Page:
Senate Judiciary Committee roundtable calls for more action on criminal justice reform in Pennsylvania

Senate Judiciary Committee roundtable calls for more action on criminal justice reform in Pennsylvania

At a Senate Judiciary Committee meeting Tuesday, held just outside of some of Pittsburgh’s most crime ridden neighborhoods, a panel of state officials and activists talked about how Pennsylvania could reform the commonwealth’s criminal justice system. 

The meeting was the final of three — the first two taking place in Harrisburg and Philadelphia, all organized by Senate Judiciary Committee Majority Chairman Stewart Greenleaf (R-Montgomery). Democratic Senators Sharif Street (D-Philadelphia) and Jay Costa (D-Allegheny) also sat on the panel, held at Petra Ministries, a non-denominational church, in Penn Hills. 

Wednesday, December 6, 2017/Author: Stephen Caruso
Categories: News and Views
City residents commend and criticize Pittsburgh climate plan at open forum

City residents commend and criticize Pittsburgh climate plan at open forum

At an open forum Wednesday night, around 50 Pittsburghers shared concerns and gave praise to the city's climate action plan to City Council. 

The draft report, originally released in September, is the city’s third iteration of a plan to address climate change and other environmental issues on a city-wide level. 

The plan includes calls to cut the city’s greenhouse gas emissions by 80 percent by 2050, divest the pension fund from fossil fuel industries, and reduce transportation emissions by 50 percent by 2030. 

Thursday, November 30, 2017/Author: Stephen Caruso
Categories: Pittsburgh
Pittsburgh launches program to build trust between immigrants and first responders

Pittsburgh launches program to build trust between immigrants and first responders

Earlier this year, Pittsburgh Assistant Public Safety Director Shatara Murphy recalled talking to two children of immigrants that reminded her why so many newcomers to the city might hesitate to dial 911.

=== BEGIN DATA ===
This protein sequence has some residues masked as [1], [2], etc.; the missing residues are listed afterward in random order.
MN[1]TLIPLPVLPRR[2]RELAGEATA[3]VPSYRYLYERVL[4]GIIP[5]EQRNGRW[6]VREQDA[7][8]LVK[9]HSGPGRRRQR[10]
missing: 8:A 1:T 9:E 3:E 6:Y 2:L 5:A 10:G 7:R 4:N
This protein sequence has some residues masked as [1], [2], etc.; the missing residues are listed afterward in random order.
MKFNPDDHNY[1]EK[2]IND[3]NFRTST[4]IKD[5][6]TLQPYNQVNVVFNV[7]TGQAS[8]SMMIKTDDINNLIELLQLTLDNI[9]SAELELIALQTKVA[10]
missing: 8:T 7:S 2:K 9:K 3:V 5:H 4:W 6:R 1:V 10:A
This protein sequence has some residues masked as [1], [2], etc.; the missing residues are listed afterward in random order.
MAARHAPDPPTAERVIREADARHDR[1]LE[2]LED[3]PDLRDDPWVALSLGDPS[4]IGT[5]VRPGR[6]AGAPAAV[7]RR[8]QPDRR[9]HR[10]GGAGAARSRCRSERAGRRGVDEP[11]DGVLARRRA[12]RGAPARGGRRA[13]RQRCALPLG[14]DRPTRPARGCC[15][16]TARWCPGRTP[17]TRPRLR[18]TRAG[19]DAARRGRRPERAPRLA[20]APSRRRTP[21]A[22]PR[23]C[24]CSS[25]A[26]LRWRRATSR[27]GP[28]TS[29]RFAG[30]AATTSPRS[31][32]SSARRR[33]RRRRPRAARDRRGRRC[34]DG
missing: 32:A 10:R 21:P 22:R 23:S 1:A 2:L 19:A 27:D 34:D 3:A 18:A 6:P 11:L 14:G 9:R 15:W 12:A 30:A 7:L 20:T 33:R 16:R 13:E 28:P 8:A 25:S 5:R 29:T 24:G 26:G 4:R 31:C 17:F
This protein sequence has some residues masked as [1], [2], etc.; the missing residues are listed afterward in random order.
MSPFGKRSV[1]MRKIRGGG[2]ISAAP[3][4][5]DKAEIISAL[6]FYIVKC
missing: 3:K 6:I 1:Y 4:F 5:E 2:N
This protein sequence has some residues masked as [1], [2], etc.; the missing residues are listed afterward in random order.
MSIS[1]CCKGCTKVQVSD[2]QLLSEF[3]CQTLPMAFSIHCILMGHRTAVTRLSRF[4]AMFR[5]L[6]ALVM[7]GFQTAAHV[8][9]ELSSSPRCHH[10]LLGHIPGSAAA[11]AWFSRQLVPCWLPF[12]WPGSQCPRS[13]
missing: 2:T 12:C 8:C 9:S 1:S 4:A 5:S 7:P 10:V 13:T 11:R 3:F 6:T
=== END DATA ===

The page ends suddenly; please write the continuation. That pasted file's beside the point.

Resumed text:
At a community meeting, one child asked Murphy if she could stop police from mistreating her mom because of her poor English. The other asked how many people could fit in a fire truck — worrying that it would come and take her and her family away from their homes.

“We understand there is an inherent mistrust of public safety officials in the immigrant community, and it is purely from a lack of understanding,” Murphy said.

Wednesday, November 29, 2017/Author: Stephen Caruso
Categories: Pittsburgh
Pittsburgh city contractors may face wage hike from new council bill

Pittsburgh city contractors may face wage hike from new council bill

The city of Pittsburgh has just introduced the next step in its slow grind forward to raise wages for low income workers in the most liveable city. 

Pittsburgh Mayor Bill Peduto sent legislation to city council Monday to mandate any employer with a professional service contract with the city worth more than $100,000 pay their workers $15 an hour. 

“City government has the ability to choose many different factors of who it decides to do business with,” Peduto said. “I can't think of anything more important than having an agreement that the lowest paid workers of those that do business with the city are adequately paid.” 

Monday, November 20, 2017/Author: Stephen Caruso
Categories: Pittsburgh
PWSA signs agreement with state DEP to restart lead line replacements

PWSA signs agreement with state DEP to restart lead line replacements

The Pittsburgh Water and Sewer Authority reached an agreement with the Department of Environmental Protection to restart the replacement of lead pipes that bring water into people’s homes. 

PWSA halted its line replacement program in June because of the health risks associated with the partial line replacements. The authority also claimed it did not have the ability to replace lead pipes on private citizen’s property. 

Friday, November 17, 2017/Author: Stephen Caruso
Categories: Pittsburgh
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